Charging remains a chicken-and-egg problem for the industry. Refuelling anxiety among consumers, alongside cost concerns, have limited EVs to 2 percent of new US automobiles. Consequent lack of demand has constrained private sector involvement. The administration’s recent infrastructure plan enlists government as first mover, allocating $174 billion to deploy half-a-million chargers by 2030, among other EV-related tax incentives.
The plan constitutes a nascent federal EV strategy, but the United States trails competitors like China and the European Union, which have each eclipsed the US share of the global market. Both made substantial investments in charging infrastructure while also lavishing consumers with purchase subsidies; US federal consumer subsidies, however, taper at a firm’s 200,000th EV sold, and now exclude both Tesla and GM purchases. Chinese start-ups and Europe’s adapting majors have prospered from government support to dominate their home markets. Tesla, meanwhile, has hemorrhaged market share in Europe and was recently restricted in China on far-fetched spying claims.
China’s performative protectionism suggests the still-infant industry might resemble the pre-globalized automotive world of the past. GM fortuitously retrenched, bankrolling its EV transition by auctioning unprofitable European, Russian, and Indian divisions. The company also simplified parts sourcing, now done across nine countries rather than twenty-five. GM’s onshoring of input procurement looks prophetic as Washington moves to secure critical supply chains, including for EV battery minerals. Those supply chains have also splintered domestically into three regional battery hubs that support nearby vehicle production—including Tesla’s Nevada Gigafactory and GM’s Ultium Cells manufacturing plant in Lordstown, Ohio—forming a crucial component of interregional competition.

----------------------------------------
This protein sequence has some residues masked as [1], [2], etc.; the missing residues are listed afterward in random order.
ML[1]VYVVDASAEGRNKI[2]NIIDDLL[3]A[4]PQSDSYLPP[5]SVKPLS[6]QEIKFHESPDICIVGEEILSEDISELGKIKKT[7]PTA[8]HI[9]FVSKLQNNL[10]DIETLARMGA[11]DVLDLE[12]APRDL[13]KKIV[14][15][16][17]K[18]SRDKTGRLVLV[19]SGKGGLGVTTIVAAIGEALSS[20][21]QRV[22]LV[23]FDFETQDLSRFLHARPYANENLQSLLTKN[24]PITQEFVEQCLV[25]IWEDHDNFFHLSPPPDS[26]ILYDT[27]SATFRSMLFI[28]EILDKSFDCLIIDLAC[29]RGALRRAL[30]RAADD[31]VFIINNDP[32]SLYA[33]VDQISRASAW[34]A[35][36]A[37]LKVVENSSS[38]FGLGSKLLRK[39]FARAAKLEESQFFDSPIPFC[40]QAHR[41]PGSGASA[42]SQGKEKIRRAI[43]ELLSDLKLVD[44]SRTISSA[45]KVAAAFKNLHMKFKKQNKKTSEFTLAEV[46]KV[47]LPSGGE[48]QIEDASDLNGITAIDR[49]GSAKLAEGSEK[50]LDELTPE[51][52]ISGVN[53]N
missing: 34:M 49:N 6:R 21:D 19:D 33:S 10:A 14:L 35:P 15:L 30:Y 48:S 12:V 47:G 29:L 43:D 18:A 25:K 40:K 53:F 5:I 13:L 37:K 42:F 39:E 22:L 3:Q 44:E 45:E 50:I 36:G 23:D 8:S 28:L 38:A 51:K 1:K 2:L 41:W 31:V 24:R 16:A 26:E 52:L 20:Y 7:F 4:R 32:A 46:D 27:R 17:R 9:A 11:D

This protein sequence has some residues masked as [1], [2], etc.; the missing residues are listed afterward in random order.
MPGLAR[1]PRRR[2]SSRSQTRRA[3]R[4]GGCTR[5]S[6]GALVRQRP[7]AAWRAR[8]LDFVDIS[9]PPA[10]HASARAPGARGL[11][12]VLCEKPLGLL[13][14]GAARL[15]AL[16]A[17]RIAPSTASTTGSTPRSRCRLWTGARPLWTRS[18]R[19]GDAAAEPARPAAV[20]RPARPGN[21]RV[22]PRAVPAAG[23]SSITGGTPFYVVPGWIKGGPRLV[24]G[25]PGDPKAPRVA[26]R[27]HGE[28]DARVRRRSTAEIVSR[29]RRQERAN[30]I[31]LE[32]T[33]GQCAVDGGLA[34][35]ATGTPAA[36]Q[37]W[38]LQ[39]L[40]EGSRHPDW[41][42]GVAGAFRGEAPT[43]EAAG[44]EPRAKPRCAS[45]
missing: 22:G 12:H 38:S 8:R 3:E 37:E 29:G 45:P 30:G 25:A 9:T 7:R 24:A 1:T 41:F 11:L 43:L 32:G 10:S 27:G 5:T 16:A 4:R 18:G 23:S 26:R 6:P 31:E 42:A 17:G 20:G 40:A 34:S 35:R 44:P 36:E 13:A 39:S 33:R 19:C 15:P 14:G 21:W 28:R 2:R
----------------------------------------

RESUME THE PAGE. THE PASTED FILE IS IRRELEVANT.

For the US market to sustain numerous competitors, federal strategy must replicate subsidy and infrastructure successes in China and Europe. Electrifying the federal fleet should encourage ramped up EV production, but pricing and supporting infrastructure will determine greater consumer market outcomes. As plans progress to address the latter, developing cheaper batteries is critical for the former. Meanwhile, policymakers should negotiate reciprocal market access abroad to avoid a vicious protectionist cycle.
Though federal EV strategy remains embryonic, private sector developments have fostered a growing US EV market. As sectoral interests within the United States vie for this business, turnover is inevitable, for firms and regional manufacturing centers alike. Add a changing lineup of carmakers to the list of disruptions wrought on dealerships, gas stations, and the US autoworker; the American auto industry stands at the precipice of a revolution the likes of which it has rarely seen.
Paddy Ryan is a Spring 2021 Intern at the Atlantic Council Global Energy Center.